Anyone familiar with both a 10" and 12" Atlas?
I recently bought a 10" Atlas and a 12" Atlas/Craftsman from a guy who needed space in his garage and these came from his father-in-law so they had sat in his garage for two years in his way. Needless to say the price was a bargain.
One of these will replace my 6" Atlas in my small basement workshop (with limited power so nothing over 1/2 HP). I have a larger workshop in my yard with it's own 200 amp supply and I have a 13x48 LeBlond there for my bigger lathe but it is nice to be able to stay in the house for simple turning jobs especially in winter when I would have to warm up the workshop.
The 12" is in better looking condition (neither has much wear) and has a longer bed and larger chucks but it doesn't look as rigid as the 10" Atlas - perhaps because of the way the compound sticks up with the extra inch added to it (the 12" is a glorified 10"). Also the steady rest for the 12" looks puny compared to the one for the 10".
Neither has the gearbox - both are change gear so I would go out and use my LeBlond for SAE threading. (The 10" and 12" Atlases can do metric though with the 44/52 change gear combinations). The 12" has the horizontal drive (fully covered)while the 10" has the vertical drive (some exposed belts). Both are Timken rollers.
Any opinions as to whether one machine is in any way preferable to the other?
Any pics, that would be interesting, a good deal you got by the sounds of it?
Pics as requested. The 10" is up and running (It needed repair). The 12" isn't running (short on space) but has no apparent issues other than needing the proper two step motor pulley.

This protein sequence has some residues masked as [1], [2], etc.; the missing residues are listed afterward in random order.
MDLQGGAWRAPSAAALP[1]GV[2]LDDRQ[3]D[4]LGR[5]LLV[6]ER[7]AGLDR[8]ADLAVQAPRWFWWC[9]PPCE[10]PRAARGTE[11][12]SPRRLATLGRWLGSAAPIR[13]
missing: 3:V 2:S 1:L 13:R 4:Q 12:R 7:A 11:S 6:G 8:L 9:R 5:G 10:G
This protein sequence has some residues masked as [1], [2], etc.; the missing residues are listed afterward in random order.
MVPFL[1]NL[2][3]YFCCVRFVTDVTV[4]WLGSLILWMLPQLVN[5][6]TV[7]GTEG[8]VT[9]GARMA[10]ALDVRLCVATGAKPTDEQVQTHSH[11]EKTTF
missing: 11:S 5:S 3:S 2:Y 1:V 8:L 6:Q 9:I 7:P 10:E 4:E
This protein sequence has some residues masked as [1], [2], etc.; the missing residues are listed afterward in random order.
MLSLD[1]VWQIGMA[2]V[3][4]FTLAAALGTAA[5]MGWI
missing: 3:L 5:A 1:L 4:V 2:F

Another pic of the 12" - nice belt and gear covers.
Atlas never made a 12" lathe in that series. The 12" Craftsman was a Sears only deal. I suspect Atlas had some reservations about rigidity with the jacked up castings. That said, I know of more than few folks who are happy with their 12" Craftsman machines.
The better condition and added bed length of the 12" machine are definite plusses, and, considering the availability of a larger machine for heavy work, would consider that to be the better choice for your purposes.
Another approach, since parts interchange, would be the possibility of switching beds if the 10" is more to your liking.
Thanks for the nice pics. Those lathes appear to be in decent shape.
Yup, the 12" would be the best choice in my opinion.
You have some interesting old tools in the background there behind the 12".
I would differ and vote for the 10 inch. I have both and my 10 inch is quite a bit more rigid than the 12. I keep both because the 12 has the quick change gear box and I put a large DC motor and controller on it, but I do find the 12 inch Craftsman lathe requires a lighter touch.
I think the major difference in my case is that the 10 inch is on it's own cast iron legs to which the countershaft and motor mount to directly. On the 12 inch, the countershaft and motor are mounted to the lathe bed and the headstock and the whole is bolted to a bench. With heavy loading in that configuration, I have actually observed the headstock nodding a bit rearward (toward the motor) which requires the bed to twist. I've never had the trouble with the 10 inch. Of course, everything is relative when you are talking rigidity, and one just has to work within the limitations of the equipment.